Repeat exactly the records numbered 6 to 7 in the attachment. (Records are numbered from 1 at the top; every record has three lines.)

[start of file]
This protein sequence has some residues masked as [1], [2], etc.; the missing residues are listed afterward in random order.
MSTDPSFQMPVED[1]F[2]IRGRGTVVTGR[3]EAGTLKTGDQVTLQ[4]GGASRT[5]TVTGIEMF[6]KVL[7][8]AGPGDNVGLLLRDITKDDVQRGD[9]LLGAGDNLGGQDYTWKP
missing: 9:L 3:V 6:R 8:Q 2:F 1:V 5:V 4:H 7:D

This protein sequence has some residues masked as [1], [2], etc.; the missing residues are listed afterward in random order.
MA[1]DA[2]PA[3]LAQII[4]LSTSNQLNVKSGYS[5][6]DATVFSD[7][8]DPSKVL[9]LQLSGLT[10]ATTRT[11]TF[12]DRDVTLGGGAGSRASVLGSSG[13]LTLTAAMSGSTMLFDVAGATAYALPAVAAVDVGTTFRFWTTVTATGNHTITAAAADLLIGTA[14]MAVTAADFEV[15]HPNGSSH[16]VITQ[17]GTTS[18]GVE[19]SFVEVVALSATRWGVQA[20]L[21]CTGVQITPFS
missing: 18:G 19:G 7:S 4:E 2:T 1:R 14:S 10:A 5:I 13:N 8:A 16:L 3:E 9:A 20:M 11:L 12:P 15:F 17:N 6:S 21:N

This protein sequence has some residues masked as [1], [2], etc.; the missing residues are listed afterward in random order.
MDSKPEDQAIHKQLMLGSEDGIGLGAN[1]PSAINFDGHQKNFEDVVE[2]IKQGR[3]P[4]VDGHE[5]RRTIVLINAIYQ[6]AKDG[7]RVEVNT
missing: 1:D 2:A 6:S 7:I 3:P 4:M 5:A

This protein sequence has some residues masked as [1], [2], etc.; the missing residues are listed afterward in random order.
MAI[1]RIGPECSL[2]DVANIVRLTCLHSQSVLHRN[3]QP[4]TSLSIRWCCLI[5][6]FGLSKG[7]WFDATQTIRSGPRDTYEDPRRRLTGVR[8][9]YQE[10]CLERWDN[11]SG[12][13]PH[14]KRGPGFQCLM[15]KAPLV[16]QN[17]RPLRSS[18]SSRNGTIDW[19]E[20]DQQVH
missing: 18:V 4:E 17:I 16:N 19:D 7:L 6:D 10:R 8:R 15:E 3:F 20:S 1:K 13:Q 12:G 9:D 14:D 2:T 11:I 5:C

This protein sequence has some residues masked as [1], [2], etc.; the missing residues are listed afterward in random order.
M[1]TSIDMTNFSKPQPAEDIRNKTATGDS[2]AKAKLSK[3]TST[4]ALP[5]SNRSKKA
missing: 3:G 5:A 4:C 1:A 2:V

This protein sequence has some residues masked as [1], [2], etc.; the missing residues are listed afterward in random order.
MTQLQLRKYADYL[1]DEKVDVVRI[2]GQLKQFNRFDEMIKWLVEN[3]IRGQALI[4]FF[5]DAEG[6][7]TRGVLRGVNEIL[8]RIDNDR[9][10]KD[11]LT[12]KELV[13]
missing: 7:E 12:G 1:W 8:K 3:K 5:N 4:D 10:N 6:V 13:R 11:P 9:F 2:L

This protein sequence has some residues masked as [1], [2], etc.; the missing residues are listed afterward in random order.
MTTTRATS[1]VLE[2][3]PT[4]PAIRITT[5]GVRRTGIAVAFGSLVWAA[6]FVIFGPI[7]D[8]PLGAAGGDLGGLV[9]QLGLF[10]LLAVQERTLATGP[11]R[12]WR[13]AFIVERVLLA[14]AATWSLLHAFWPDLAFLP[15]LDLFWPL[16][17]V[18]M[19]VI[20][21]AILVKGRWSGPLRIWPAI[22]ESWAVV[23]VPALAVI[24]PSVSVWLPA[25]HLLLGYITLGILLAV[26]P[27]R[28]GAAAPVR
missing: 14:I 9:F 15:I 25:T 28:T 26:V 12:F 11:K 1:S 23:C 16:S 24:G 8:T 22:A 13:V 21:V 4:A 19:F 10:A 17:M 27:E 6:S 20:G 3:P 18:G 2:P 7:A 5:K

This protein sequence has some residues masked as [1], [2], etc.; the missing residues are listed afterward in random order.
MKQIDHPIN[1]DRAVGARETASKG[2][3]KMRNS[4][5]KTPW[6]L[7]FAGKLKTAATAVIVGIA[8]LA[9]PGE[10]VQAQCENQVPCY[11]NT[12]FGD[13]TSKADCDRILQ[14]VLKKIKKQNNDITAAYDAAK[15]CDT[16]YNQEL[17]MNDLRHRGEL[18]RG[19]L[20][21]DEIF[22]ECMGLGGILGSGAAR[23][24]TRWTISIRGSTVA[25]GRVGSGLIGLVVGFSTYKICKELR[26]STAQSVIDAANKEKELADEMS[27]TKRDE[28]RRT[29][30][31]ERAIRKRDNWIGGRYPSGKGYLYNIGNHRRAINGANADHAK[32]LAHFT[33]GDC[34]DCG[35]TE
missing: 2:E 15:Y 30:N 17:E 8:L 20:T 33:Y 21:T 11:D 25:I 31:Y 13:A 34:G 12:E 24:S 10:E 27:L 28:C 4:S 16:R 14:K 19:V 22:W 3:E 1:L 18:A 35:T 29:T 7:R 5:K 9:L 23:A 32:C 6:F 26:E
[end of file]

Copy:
This protein sequence has some residues masked as [1], [2], etc.; the missing residues are listed afterward in random order.
MTQLQLRKYADYL[1]DEKVDVVRI[2]GQLKQFNRFDEMIKWLVEN[3]IRGQALI[4]FF[5]DAEG[6][7]TRGVLRGVNEIL[8]RIDNDR[9][10]KD[11]LT[12]KELV[13]
missing: 7:E 12:G 1:W 8:K 3:K 5:N 4:D 10:N 6:V 13:R 11:P 9:F 2:L

This protein sequence has some residues masked as [1], [2], etc.; the missing residues are listed afterward in random order.
MTTTRATS[1]VLE[2][3]PT[4]PAIRITT[5]GVRRTGIAVAFGSLVWAA[6]FVIFGPI[7]D[8]PLGAAGGDLGGLV[9]QLGLF[10]LLAVQERTLATGP[11]R[12]WR[13]AFIVERVLLA[14]AATWSLLHAFWPDLAFLP[15]LDLFWPL[16][17]V[18]M[19]VI[20][21]AILVKGRWSGPLRIWPAI[22]ESWAVV[23]VPALAVI[24]PSVSVWLPA[25]HLLLGYITLGILLAV[26]P[27]R[28]GAAAPVR
missing: 14:I 9:F 15:I 25:T 28:T 26:V 12:F 11:K 1:S 23:C 16:S 24:G 8:T 22:A 13:V 21:V 4:A 19:F 10:A 17:M 27:E 6:S 20:G 3:P 18:G 2:P 7:A 5:K